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Managing your online presence

Gina Robertson

Career Development Services Manager at the University of Waikato
Gina Robertson, Career Development Services Manager from the University of Waikato provides insight on how to make your online presence an asset, not a liability.
A young man with his laptop and phone

What made you want to become a career manager? 

To be responsible for assessing the career development needs of the students and to work with work-integrated learning, manage, faculties, service divisions, key employers, and external stakeholders to develop and deliver innovative career development programmes and services with the aim to enhance the employability of students and graduates. 

How did you get to your current position and how long have you occupied it? 

I strategically focused on engaging with the experience and qualifications required in order to be a successful applicant when applying for this role 6 years ago.

What does your work involve day-to-day? 

  • Management and leadership of the staff in the Career Development Services team; 
  • Provision of student career development services at the University, with the aim to support students throughout their studies and after graduation by providing them with opportunities to enhance their career and employability; 
  • Manage the University’s engagement with faculties, and employers in relation to career services, working to continually enhance and improve the networks and opportunities for students and the University. ( including external funding for student project opportunities)    

Advice for students and graduates

How much attention should I pay to my online presence when applying for jobs?

You are the CEO of your own company. The most important feature of your career is being who you say you are and being able to effectively communicate this in your online presence. Ensure your messaging, your appearance and your online presence aligns with what you want people to perceive about you.

What are some ‘must-haves’ to include in my online profiles knowing employers might view them?

Identify what makes you unique, distinctive, great, compelling, who is your target audience and what do they want to know about you?

Make sure that your online presence is consistent, visible and original.

Which sites should I be active on, if any? 

  • Start with Linkedln and be consistent with the use of this platform.
  • Facebook, requires you to engage on a daily and weekly basis for consistent postings.

Are there any sites I should avoid making profiles on?

Whilst there are no specific sites to avoid, the key message is to remember that 95% of recruiters now research candidates online. 57% of those recruiters see a personal website as a critical job search tool. In addition, be mindful of;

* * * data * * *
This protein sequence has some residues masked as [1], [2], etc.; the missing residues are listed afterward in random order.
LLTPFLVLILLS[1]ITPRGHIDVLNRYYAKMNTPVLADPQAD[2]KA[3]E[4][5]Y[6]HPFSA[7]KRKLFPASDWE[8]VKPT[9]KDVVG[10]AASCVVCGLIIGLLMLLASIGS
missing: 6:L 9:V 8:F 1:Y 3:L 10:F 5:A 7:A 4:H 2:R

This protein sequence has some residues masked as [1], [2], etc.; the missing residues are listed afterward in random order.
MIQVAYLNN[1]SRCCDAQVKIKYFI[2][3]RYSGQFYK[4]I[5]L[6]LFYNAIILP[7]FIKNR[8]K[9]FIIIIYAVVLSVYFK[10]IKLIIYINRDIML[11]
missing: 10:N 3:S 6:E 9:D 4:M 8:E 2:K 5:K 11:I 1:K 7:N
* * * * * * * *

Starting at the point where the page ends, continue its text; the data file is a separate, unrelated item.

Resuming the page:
• The way you act online with the content, consistency and frequency.
  • The way you talk online, your online voice and the audience need to be taken into consideration.
  • The way you present yourself online, look at your profile, photographs and content.

What sort of content should I avoid having on my profiles?

Content that will not align with what you want people to perceive about you. A brand that does not identify the brand you want others to see and help your future career aspirations.

Is it OK to have some silly content on my online profiles? 

  1. Pictures with pets?
  2. Out having drinks?
  3. Memes?

Incongruent images especially online will get you into the maybe or no pile quickly when you are job seeking.

What’s the ‘connecting’ etiquette on LinkedIn? Should I connect with everyone I see, or be selective? This can apply to other social media sites too. 

Anything you put online either has the potential to promote you as a great employee or provide you with negative branding.  Be active, just setting up a profile won’t get the job done. Share status updates, post articles you think are interesting. Join and participate in groups to foster professional relationships. Connect, connect, connect with associates, colleagues and friends. Often networking is not about the person you know directly, but all of the people s/he knows.

If my privacy settings are strict but employers ask to see my profiles, what should I do?

You need to be able to manage your online image across the different online formats. Recruiters will always check social networking profiles of candidates early in the recruiting process.

What should I do if I don’t want employers to see something on my social media accounts, but I don’t want to (or can’t) get rid of it?

Check to see if your online presence is up to scratch before you begin to apply for positions. Google yourself online!

A word to the wise...

Lead self, enjoy the journey and be authentic.